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Drug and Alcohol Interventions

Addiction to drugs or alcohol can cause widespread problems for the user, but also for the family members who love the individual. The addiction quickly spirals out of control and what was once considered a loved one’s problem, is now very much your problem too. For families who have seemingly tried everything to get their loved on into treatment, there may seem to be little hope left—intervention can help. Successful interventions help a loved one to “see the light” and make the decision to enroll in a treatment program that will stop the vicious cycle of addiction in its tracks.

Elements of a Successful Intervention

So what goes into an intervention? What will it take for a family to come together and encourage a loved one to finally accept treatment? Staging a successful drug and alcohol intervention poses a number of challenges, but done right, the reward is well worth the effort.

In order for an intervention to be a success, certain elements of surprise and group involvement must be met. The surprise element being that the family must plan in the background with an interventionist so that when they do confront their loved one they surprise him or her with their love and understanding of the individual’s needs. The entire group must work together in order to approach the individual in a nonjudgmental manner so as to encourage the addict to accept help rather than push him or her further away.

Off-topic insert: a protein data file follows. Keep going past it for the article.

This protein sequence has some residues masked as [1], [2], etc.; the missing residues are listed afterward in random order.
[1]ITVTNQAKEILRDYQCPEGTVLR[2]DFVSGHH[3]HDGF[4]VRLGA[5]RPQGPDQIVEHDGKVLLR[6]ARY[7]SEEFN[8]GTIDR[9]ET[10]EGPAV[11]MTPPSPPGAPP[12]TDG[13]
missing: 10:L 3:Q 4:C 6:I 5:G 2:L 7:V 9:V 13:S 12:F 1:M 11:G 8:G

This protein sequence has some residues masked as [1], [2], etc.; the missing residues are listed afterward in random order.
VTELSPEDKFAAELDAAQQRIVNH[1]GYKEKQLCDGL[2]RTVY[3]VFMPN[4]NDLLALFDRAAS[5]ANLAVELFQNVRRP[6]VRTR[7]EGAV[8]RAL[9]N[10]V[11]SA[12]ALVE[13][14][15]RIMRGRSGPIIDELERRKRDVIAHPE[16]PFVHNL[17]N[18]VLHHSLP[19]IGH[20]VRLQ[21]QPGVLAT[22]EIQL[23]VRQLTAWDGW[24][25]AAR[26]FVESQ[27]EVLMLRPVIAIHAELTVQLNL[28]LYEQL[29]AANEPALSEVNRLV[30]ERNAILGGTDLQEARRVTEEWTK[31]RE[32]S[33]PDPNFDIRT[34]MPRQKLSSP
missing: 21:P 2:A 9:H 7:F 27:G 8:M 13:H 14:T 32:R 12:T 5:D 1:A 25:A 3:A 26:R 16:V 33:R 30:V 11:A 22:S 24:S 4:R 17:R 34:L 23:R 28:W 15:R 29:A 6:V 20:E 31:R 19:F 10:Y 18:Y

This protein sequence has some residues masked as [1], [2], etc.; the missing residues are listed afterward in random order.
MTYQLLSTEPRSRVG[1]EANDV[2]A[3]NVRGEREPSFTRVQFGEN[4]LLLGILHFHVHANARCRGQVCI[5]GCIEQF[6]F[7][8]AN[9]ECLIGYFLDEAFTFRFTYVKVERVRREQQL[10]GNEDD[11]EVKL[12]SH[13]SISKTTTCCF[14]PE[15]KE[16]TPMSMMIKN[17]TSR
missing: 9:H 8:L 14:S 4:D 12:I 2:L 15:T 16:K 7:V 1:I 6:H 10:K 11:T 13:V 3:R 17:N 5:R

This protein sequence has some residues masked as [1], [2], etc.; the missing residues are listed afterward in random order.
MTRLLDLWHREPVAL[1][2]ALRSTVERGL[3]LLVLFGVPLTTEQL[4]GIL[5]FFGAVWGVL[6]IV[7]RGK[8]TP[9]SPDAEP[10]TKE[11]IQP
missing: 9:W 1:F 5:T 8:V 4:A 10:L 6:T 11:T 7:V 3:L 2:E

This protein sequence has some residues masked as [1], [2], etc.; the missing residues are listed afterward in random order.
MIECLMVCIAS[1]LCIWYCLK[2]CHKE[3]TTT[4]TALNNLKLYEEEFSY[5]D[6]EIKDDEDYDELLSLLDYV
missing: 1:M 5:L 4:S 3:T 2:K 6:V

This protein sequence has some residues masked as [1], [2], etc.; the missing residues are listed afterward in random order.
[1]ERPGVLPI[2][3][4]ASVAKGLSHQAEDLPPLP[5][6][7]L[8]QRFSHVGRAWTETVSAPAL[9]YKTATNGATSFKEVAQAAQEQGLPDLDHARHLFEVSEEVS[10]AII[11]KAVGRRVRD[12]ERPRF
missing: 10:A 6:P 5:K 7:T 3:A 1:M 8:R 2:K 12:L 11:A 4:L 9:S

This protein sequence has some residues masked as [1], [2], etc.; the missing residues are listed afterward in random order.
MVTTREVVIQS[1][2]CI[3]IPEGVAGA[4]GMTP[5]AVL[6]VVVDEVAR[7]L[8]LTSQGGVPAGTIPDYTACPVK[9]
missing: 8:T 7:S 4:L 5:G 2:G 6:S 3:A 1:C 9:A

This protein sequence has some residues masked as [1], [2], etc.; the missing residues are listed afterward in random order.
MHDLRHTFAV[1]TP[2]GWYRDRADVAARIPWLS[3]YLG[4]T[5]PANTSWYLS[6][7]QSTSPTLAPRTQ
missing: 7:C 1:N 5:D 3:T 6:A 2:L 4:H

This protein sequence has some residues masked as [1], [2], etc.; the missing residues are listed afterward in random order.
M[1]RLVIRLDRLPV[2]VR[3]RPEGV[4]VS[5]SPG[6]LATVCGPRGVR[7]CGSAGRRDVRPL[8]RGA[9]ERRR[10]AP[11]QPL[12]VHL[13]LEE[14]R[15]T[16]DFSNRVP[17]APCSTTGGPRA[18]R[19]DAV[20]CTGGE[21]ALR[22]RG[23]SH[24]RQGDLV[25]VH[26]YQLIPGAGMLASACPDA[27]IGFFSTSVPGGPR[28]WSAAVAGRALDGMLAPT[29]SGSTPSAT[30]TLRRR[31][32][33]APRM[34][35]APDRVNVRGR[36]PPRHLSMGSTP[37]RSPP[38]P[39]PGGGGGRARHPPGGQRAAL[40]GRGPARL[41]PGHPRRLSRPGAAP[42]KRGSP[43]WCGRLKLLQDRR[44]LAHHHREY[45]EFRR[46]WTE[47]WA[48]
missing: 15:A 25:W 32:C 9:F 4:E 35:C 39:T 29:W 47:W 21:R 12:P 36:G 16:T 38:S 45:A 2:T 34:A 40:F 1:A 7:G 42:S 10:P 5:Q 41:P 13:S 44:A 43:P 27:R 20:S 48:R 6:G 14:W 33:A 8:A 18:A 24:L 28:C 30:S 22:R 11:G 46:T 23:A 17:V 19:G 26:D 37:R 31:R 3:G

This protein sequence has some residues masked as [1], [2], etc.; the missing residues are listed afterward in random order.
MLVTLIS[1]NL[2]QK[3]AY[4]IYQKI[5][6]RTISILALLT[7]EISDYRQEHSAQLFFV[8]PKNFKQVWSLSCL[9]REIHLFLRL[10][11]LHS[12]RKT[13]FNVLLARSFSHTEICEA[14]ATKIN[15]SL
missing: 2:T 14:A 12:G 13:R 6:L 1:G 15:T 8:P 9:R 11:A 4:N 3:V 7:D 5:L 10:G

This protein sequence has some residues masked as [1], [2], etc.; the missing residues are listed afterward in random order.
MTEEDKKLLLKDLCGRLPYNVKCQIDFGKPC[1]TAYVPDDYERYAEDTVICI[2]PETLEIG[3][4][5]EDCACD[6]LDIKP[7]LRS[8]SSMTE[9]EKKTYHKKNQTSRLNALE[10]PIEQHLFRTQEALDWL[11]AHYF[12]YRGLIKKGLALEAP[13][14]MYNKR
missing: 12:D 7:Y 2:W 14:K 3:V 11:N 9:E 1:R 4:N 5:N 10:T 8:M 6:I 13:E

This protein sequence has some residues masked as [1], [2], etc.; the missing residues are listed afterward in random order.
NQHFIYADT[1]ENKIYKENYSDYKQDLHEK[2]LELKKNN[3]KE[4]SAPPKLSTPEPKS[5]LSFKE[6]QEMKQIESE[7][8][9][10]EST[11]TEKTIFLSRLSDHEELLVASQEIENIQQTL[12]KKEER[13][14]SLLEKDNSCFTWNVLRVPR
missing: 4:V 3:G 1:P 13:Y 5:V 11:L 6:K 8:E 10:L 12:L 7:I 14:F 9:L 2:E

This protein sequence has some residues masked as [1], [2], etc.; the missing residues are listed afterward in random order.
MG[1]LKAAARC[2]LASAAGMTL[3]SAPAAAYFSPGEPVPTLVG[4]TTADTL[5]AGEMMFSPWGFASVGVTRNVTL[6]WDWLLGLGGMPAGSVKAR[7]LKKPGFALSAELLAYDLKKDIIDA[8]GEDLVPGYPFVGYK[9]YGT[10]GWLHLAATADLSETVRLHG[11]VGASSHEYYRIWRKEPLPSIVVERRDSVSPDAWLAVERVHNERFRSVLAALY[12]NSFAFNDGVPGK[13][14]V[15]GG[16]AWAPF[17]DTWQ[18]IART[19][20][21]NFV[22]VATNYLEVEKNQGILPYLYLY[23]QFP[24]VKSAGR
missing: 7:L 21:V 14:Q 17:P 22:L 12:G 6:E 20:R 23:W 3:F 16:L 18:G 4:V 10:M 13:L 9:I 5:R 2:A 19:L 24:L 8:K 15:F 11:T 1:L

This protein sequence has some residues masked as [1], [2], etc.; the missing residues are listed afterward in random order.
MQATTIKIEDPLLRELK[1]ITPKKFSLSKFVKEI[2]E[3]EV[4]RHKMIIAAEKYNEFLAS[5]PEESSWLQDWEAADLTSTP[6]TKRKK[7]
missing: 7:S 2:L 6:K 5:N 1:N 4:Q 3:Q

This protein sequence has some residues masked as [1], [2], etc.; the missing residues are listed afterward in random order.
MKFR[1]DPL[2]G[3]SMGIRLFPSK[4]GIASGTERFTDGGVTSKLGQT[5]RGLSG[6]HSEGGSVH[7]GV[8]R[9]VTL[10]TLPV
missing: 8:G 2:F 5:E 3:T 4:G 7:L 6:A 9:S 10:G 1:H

How it Works

The first step of the intervention process will be to coordinate with the interventionist and derive a plan of action for the intervention itself. Without proper coordination, a well-intended intervention could turn sour and the possibility of success can quickly turn to failure.

A professional interventionist will work with you to determine an ideal meeting location where the family and the addict can come together with the counselor to stage the intervention. Location, the people attending the intervention and the timing of the intervention will all play a key role in whether the drug and alcohol intervention is a success.

Members of the family and close friends of the addict can come together for the intervention. However, it’s vital that certain members of the immediate family or friends do not participate if they use drugs or alcohol with the addict. This is because an addict will quickly do whatever he or she can to place blame on others. If there are other members at the intervention who also abuse drugs or alcohol, the addict may not see the importance or be able to understand how their substance abuse is any different from the next person’s. Something so miniscule can throw the entire intervention off.

Treatment Planning

Drug and Alcohol Interventions

Be prepared for your loved one to show denial behaviors during the intervention.

Before the intervention ever takes place, the family members and the interventionist will work together to define a treatment plan for the addict. During this time, you are encouraged to choose a 30, 60, or 90-day treatment program that can help your loved one to get sober. Arrangements are made at this time for the financial obligations associated with the treatment.